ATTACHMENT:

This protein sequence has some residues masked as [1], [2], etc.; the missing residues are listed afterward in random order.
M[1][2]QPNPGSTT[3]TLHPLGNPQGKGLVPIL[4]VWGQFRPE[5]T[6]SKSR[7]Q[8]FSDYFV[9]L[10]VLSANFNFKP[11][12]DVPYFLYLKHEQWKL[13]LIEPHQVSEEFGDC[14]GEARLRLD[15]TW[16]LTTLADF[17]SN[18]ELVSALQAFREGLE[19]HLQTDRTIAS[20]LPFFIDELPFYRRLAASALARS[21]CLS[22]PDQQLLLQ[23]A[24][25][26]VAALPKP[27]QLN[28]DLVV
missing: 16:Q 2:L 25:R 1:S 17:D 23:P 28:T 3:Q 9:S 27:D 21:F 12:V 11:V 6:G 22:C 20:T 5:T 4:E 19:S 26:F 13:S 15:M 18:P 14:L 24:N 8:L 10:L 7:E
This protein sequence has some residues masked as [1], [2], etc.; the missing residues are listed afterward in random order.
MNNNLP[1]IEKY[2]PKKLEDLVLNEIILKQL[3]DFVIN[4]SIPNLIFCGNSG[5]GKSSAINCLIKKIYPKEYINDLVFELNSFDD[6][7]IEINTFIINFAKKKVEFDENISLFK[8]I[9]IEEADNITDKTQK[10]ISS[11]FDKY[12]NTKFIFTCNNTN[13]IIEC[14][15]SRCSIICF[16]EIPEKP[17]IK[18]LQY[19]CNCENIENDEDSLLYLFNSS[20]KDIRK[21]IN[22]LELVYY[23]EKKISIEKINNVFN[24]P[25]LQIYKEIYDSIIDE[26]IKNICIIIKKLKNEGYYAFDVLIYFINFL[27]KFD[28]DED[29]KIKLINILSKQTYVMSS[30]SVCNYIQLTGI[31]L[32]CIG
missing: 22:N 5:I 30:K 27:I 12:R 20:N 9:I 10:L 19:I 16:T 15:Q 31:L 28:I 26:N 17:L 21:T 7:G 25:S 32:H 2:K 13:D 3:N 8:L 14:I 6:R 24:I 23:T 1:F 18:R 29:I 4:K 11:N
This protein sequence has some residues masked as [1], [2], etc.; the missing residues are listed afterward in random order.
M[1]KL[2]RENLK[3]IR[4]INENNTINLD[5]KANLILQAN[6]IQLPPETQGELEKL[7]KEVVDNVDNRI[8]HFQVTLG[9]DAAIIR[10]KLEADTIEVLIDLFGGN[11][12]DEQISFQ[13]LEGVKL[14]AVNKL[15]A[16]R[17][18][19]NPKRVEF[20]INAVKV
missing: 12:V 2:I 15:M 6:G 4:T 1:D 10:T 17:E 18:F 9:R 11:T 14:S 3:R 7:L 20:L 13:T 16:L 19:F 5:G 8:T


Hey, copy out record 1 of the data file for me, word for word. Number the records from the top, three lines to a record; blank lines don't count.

This protein sequence has some residues masked as [1], [2], etc.; the missing residues are listed afterward in random order.
M[1][2]QPNPGSTT[3]TLHPLGNPQGKGLVPIL[4]VWGQFRPE[5]T[6]SKSR[7]Q[8]FSDYFV[9]L[10]VLSANFNFKP[11][12]DVPYFLYLKHEQWKL[13]LIEPHQVSEEFGDC[14]GEARLRLD[15]TW[16]LTTLADF[17]SN[18]ELVSALQAFREGLE[19]HLQTDRTIAS[20]LPFFIDELPFYRRLAASALARS[21]CLS[22]PDQQLLLQ[23]A[24][25][26]VAALPKP[27]QLN[28]DLVV
missing: 16:Q 2:L 25:R 1:S 17:D 23:P 28:T 3:Q 9:S 27:D 21:F 12:V 11:V 6:G 22:C 20:T 5:T 4:E 19:S 26:F 13:S 15:M 18:P 14:L 24:N 8:L 10:L 7:E